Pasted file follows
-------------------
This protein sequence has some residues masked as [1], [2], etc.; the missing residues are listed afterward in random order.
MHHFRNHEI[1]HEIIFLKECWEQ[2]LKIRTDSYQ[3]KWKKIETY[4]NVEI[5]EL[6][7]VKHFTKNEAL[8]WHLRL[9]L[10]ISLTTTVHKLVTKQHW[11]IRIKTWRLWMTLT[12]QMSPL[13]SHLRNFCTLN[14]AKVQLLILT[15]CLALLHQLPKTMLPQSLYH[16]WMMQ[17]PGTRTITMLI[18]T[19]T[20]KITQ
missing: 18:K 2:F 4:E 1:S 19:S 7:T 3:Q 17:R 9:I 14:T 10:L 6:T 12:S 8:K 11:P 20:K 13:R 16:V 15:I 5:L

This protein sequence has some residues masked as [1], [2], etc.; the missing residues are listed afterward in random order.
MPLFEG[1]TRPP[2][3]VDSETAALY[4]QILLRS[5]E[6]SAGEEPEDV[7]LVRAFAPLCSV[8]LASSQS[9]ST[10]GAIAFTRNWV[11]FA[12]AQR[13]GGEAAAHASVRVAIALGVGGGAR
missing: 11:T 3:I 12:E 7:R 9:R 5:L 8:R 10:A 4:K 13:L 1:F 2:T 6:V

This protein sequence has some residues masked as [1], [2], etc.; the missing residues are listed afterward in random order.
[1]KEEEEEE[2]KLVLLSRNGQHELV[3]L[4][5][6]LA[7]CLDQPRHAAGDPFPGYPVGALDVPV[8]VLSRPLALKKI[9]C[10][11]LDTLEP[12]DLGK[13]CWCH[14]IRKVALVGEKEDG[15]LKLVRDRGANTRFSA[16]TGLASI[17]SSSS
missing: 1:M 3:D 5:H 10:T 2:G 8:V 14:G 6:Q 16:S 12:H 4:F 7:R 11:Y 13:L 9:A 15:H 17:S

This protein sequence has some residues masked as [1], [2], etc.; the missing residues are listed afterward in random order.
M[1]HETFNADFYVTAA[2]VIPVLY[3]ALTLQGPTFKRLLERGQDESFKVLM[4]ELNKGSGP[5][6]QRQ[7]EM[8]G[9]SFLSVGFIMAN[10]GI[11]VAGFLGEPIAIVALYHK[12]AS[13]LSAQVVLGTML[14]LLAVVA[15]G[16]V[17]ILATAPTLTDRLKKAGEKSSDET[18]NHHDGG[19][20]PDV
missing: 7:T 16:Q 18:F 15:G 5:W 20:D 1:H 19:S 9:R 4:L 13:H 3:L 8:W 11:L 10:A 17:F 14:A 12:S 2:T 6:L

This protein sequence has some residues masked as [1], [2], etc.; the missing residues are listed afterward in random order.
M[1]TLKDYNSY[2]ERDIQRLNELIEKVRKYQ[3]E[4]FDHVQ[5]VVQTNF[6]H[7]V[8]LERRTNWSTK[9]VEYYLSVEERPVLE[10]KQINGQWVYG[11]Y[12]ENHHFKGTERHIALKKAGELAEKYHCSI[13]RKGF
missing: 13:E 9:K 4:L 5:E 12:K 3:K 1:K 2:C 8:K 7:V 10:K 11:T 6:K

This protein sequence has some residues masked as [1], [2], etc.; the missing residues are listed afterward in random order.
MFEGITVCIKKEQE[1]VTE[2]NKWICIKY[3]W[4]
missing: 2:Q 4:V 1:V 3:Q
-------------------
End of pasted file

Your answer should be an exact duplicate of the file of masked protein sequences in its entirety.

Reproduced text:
This protein sequence has some residues masked as [1], [2], etc.; the missing residues are listed afterward in random order.
MHHFRNHEI[1]HEIIFLKECWEQ[2]LKIRTDSYQ[3]KWKKIETY[4]NVEI[5]EL[6][7]VKHFTKNEAL[8]WHLRL[9]L[10]ISLTTTVHKLVTKQHW[11]IRIKTWRLWMTLT[12]QMSPL[13]SHLRNFCTLN[14]AKVQLLILT[15]CLALLHQLPKTMLPQSLYH[16]WMMQ[17]PGTRTITMLI[18]T[19]T[20]KITQ
missing: 18:K 2:F 4:E 1:S 19:S 7:T 3:Q 17:R 9:I 14:T 10:L 6:T 12:S 8:K 11:P 20:K 13:R 16:V 15:I 5:L

This protein sequence has some residues masked as [1], [2], etc.; the missing residues are listed afterward in random order.
MPLFEG[1]TRPP[2][3]VDSETAALY[4]QILLRS[5]E[6]SAGEEPEDV[7]LVRAFAPLCSV[8]LASSQS[9]ST[10]GAIAFTRNWV[11]FA[12]AQR[13]GGEAAAHASVRVAIALGVGGGAR
missing: 11:T 3:I 12:E 7:R 9:R 5:L 8:R 10:A 4:K 13:L 1:F 2:T 6:V

This protein sequence has some residues masked as [1], [2], etc.; the missing residues are listed afterward in random order.
[1]KEEEEEE[2]KLVLLSRNGQHELV[3]L[4][5][6]LA[7]CLDQPRHAAGDPFPGYPVGALDVPV[8]VLSRPLALKKI[9]C[10][11]LDTLEP[12]DLGK[13]CWCH[14]IRKVALVGEKEDG[15]LKLVRDRGANTRFSA[16]TGLASI[17]SSSS
missing: 1:M 3:D 5:H 10:T 2:G 8:V 14:G 6:Q 16:S 12:H 4:F 7:R 11:Y 13:L 9:A 15:H 17:S

This protein sequence has some residues masked as [1], [2], etc.; the missing residues are listed afterward in random order.
M[1]HETFNADFYVTAA[2]VIPVLY[3]ALTLQGPTFKRLLERGQDESFKVLM[4]ELNKGSGP[5][6]QRQ[7]EM[8]G[9]SFLSVGFIMAN[10]GI[11]VAGFLGEPIAIVALYHK[12]AS[13]LSAQVVLGTML[14]LLAVVA[15]G[16]V[17]ILATAPTLTDRLKKAGEKSSDET[18]NHHDGG[19][20]PDV
missing: 7:T 16:Q 18:F 15:G 5:W 20:D 1:H 19:S 9:R 4:L 13:H 3:L 8:W 11:L 10:A 17:F 14:A 12:S 2:T 6:L

This protein sequence has some residues masked as [1], [2], etc.; the missing residues are listed afterward in random order.
M[1]TLKDYNSY[2]ERDIQRLNELIEKVRKYQ[3]E[4]FDHVQ[5]VVQTNF[6]H[7]V[8]LERRTNWSTK[9]VEYYLSVEERPVLE[10]KQINGQWVYG[11]Y[12]ENHHFKGTERHIALKKAGELAEKYHCSI[13]RKGF
missing: 13:E 9:K 4:L 5:E 12:K 3:K 1:K 2:C 8:K 7:V 10:K 11:T 6:K

This protein sequence has some residues masked as [1], [2], etc.; the missing residues are listed afterward in random order.
MFEGITVCIKKEQE[1]VTE[2]NKWICIKY[3]W[4]
missing: 2:Q 4:V 1:V 3:Q